The world is a certain way. In fact, the world is a certain way even if I may not understand the way the world is. I have recently been taking a class on mathematical and scientific reasoning, and it always intrigues me that we are pretty confident that we have figured out the way the world works. We thought that we understood physics perfectly because of the brilliant work of Isaac Newton, but now we have the theory of relativity that seems to challenge everything that Newton’s work was built upon. We have fundamental elements of uncertainty built into our scientific understanding. We think we know the way the world is, but because we are limited people and are simply not perfect all the time in our scientific exploration, we just sometimes get things wrong.
Part of that is the charm of any scientific endeavor. I’m not a scientist, and I don’t pretend to be one, but if I was, I think part of what I would like most about it is going to find something that no one has ever discovered before. Even though we have learned a lot about the way the world is, we don’t know everything by any means. I have heard it said somewhere that the more you learn, the more you realize that you really don’t know all that much to begin with. Once you start delving into the mysteries of something as incredibly immense and complex as the world around us, let alone the entire known creation, I’m sure it is overwhelming but also exciting to find all of the wonderful adventures you can go on as you try to pursue knowledge.
Implicit in the fact that there is always something new to learn is the disturbing fact that probably indicates we have something wrong. We have ideas about certain things, but when we discover something new that overturns our previous understanding, that means that someone was wrong in the first place. It is just something that we have to recognize. The entire premise of the scientific method is that we discover truth through experimentation. As we discover truth, the inevitable reality is that we are going to find out that some things we thought we knew about the world are simply wrong.
Notice that I very specifically said that we would have a wrong understanding about the world. The world is the way it is. There is an objective reality. This is entirely consistent with the Christian worldview, but it also makes a great deal of scientific sense. The world out there exists no matter how I understand it. If I understand it wrongly, then my views do not correspond to reality. However, if I find something that corresponds to reality, then I have discovered truth. It is an objective concept. If I discover that a hydrogen atom has one proton in its normal state, then it really does not matter how many I feel like it has, and it is not open to alternative perspectives. Obviously people can check my work to make sure I did it right and made a discovery that actually corresponds to reality, but there is no degree of self defined reality here. Rather, I am looking at the world around me and discovering parts of it. Those parts are revealed to me through my own senses as well as the powers of reasoning that I have been endowed with as a member of the human race.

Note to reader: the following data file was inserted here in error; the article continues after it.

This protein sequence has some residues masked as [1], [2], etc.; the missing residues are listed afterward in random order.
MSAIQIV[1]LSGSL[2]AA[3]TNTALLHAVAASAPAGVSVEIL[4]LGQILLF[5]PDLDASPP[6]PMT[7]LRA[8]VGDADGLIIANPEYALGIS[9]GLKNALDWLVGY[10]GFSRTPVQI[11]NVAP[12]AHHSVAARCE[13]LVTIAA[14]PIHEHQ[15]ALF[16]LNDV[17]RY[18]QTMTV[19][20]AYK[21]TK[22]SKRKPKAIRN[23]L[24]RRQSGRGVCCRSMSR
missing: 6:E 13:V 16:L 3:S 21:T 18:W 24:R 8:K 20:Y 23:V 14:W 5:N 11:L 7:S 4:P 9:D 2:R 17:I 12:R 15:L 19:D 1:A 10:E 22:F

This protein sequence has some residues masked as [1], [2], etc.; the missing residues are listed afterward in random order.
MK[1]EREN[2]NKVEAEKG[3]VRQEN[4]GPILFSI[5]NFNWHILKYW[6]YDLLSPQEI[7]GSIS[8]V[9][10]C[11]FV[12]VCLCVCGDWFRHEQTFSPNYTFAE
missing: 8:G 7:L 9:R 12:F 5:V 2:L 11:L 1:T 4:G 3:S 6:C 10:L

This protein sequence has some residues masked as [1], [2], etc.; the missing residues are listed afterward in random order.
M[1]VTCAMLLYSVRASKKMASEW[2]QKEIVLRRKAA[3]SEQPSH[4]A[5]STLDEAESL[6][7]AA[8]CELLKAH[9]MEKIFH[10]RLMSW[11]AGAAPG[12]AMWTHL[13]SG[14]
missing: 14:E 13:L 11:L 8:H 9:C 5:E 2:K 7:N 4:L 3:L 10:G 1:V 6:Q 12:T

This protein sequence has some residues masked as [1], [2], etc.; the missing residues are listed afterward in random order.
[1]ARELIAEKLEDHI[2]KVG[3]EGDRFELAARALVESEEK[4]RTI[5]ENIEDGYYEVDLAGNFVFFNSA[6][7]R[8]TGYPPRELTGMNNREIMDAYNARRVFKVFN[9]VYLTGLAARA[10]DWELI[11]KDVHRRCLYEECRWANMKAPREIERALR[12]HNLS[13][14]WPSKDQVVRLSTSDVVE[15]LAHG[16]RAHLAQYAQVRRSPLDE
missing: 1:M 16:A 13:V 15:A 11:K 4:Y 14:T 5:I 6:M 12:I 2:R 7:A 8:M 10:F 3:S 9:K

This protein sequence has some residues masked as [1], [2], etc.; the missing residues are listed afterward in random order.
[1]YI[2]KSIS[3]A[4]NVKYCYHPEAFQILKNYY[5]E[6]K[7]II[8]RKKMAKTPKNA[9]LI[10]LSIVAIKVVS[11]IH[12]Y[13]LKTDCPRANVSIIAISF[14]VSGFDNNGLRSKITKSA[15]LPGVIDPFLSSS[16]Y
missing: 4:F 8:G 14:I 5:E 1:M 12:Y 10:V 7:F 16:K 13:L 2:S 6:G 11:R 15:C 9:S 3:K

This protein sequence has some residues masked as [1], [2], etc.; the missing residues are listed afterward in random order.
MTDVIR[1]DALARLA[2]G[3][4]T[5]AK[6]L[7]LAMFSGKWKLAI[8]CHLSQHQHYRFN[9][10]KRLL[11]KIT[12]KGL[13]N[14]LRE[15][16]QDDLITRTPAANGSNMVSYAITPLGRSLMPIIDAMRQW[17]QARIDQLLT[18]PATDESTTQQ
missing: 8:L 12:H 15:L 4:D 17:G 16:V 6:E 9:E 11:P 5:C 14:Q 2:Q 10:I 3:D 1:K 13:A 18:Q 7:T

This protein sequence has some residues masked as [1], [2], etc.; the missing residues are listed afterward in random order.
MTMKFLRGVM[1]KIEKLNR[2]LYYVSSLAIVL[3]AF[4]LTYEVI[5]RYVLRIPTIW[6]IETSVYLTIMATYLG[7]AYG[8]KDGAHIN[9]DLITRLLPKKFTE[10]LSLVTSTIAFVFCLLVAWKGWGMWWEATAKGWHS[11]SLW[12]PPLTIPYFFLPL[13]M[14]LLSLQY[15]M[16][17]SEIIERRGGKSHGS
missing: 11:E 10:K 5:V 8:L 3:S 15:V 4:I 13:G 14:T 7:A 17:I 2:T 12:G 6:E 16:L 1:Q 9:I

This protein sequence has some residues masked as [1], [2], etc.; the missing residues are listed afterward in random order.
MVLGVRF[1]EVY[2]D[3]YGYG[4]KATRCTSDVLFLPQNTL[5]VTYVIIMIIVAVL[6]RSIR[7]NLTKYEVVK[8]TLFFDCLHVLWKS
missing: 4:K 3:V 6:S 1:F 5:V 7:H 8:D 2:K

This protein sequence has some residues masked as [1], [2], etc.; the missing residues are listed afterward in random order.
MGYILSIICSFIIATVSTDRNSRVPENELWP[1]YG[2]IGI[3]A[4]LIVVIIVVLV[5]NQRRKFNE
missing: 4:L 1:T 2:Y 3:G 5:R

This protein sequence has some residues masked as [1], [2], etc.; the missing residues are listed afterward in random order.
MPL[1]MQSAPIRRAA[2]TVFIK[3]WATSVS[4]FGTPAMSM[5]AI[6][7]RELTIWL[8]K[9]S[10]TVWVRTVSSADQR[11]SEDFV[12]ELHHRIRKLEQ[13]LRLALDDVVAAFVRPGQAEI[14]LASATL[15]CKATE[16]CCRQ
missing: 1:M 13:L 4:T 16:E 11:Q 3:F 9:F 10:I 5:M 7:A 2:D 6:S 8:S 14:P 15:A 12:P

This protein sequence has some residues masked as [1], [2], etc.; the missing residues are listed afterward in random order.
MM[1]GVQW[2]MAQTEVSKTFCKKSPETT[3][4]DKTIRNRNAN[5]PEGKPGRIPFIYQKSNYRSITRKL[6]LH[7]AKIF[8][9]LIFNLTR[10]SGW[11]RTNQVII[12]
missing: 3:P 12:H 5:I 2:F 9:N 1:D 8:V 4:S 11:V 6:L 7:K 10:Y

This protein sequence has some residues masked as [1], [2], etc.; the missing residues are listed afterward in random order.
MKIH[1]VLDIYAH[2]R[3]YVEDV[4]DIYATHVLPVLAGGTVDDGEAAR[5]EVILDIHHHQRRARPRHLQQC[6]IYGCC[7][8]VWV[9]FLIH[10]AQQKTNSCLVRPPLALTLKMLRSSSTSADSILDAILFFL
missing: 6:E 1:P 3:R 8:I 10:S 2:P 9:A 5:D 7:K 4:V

I found an element that has one proton. Therefore, I might find other atoms that have one proton, and I will responsibly conclude, using the powers of logic, that I have found more of the same element. I have found more hydrogen.
The trick, of course, is that sometimes what I think is an objective fact may not be accurate. I can be wrong about things that I am pretty confident about. This really does not seem to be the case, but let’s say that I was evaluating a water molecule, and I thought I observed one oxygen atom, one hydrogen atom and one helium atom. I know this would be a problem chemically, and I know this is a far from perfect example, but let’s hypothetically say that I discovered something I thought was right but was entirely wrong. It was the best information I had at the time based on my best efforts as I was trying to explore the world around me, but it turns out that water actually is one oxygen atom and two hydrogen atoms.